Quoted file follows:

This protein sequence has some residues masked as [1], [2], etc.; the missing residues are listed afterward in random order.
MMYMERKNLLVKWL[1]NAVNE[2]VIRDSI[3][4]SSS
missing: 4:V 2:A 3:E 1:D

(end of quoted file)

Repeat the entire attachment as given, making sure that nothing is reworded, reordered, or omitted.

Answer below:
This protein sequence has some residues masked as [1], [2], etc.; the missing residues are listed afterward in random order.
MMYMERKNLLVKWL[1]NAVNE[2]VIRDSI[3][4]SSS
missing: 4:V 2:A 3:E 1:D